On Wednesday, George Osborne stood up in the House of Commons and gave us a status update on Project Protect Pensioners (public codename: Budget 2014). You can view the full details on gov.uk, and I have extracted and commented on some of the more prominent measures below.
Individual Saving Accounts
Individual Savings Accounts (ISAs) are undergoing several changes, including:
- Equal limits for cash and shares - currently only half the total annual allowance can be in cash.
- Annual limit raised to £15,000 (from approximately £11,500).
- Peer-to-peer loans will be eligible for inclusion in ISAs.
- Maturity rates for bonds held in ISAs are to be abolished - previously bonds required a minimum of 5 years until maturity to qualify.1
These changes make ISAs an extremely attractive option for both short and long term saving and investment, all exempt from income tax, national insurance and capital gains tax.2 In fact, I would argue that with these changes, ISAs are now a more attractive option than pensions for retirement saving - although the two are not mutually exclusive.
The only downside to these changes is that, like the personal allowance, they will not help the poorest in society. In fact, increasing the annual limit to £15,000 only benefits people who can afford to deposit over £1000 a month into a savings account, which probably excludes anyone with a mortgage or children.3 However, I am generally in favour of methods which aim to encourage people to save, and even those who cannot afford to put in the maximum amount may be convinced to save a little bit more simply because the allowance is higher.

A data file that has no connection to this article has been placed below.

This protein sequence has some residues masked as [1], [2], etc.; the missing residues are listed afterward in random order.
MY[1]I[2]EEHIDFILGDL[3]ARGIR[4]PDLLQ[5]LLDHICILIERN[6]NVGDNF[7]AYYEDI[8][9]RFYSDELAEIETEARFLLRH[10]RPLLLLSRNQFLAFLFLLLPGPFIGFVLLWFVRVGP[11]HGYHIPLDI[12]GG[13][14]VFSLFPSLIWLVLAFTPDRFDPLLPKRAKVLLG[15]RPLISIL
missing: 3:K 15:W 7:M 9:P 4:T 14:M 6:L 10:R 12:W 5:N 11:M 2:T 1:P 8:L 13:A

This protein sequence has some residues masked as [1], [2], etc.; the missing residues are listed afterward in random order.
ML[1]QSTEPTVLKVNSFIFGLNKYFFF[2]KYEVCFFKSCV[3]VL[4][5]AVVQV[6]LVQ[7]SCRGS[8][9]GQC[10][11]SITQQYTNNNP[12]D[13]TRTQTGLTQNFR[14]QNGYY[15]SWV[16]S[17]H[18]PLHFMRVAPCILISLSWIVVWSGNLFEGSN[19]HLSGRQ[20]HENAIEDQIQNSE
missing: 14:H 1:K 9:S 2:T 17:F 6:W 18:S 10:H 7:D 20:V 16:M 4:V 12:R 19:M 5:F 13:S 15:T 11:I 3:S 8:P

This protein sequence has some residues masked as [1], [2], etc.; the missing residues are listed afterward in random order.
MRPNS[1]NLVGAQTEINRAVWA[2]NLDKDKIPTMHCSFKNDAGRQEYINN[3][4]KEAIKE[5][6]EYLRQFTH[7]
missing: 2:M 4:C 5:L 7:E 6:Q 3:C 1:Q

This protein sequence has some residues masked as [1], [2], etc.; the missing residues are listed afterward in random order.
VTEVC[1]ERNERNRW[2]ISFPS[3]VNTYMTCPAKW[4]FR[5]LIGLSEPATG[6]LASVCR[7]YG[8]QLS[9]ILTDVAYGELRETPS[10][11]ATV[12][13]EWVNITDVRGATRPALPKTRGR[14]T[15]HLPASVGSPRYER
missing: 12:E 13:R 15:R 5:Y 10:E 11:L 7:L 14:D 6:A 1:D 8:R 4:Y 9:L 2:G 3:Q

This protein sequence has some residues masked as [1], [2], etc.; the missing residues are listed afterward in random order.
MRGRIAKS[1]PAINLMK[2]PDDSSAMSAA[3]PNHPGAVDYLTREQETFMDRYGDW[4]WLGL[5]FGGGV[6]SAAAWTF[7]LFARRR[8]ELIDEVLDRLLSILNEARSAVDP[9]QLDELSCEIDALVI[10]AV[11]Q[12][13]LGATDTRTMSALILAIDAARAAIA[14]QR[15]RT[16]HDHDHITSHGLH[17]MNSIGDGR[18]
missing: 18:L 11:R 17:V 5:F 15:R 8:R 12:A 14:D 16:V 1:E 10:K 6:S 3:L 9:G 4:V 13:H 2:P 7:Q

If you have a defined contribution pension - i.e. there is no guarantee as to the level of income you’ll receive on retirement - you will be able to access these funds as you wish on the point of retirement, instead of being compelled to buy an annuity. Share prices of annuity providers such as Aviva plummeted when the announcement was made, although ironically most pension funds will have significant sums invested in such companies. The government is apparently going to guarantee free and impartial advice on retirement by placing a new duty on pension providers to offer this, although expecting this to be implemented by April 2015 seems optimistic when the industry is known for moving slower than an asthmatic ant with heavy shopping.4
Other restrictions on pensions are being relaxed, including:
- Flexible drawdown will now only require guaranteed pension income from other sources of £12,000 (down from £20,000).
- Capped drawdown limit increase from 120% to 150%, increasing the risk that people will exhaust their savings before death.
Some of these measures may sound sensible in isolation, but the simple truth is that with the average pension pot being around £37,000,5 the main beneficiaries of these changes will be well-off pensioners. What we really need is a fundamental root and branch review of the pensions system to come up with some serious measures to tackle issues such as increased longevity, the vast range and complexity of pension options and, most importantly, how to ensure that everyone has a reasonable level of income in retirement.
Energy and environment
We are fast approaching an energy crisis in the UK, both in terms of limiting the damage which energy use has on the environment and our ability to match supply to demand. The only way to fix these two looming problems is to support renewable energy, which is relatively clean (compared to fossil fuels) and ensures security of supply (Russia can turn off the gas pipeline, but stopping the wind, sun and tides is currently beyond them). Unfortunately, this message still hasn’t sunk in at the Treasury, and instead of serious support for renewables we have the following policy measures: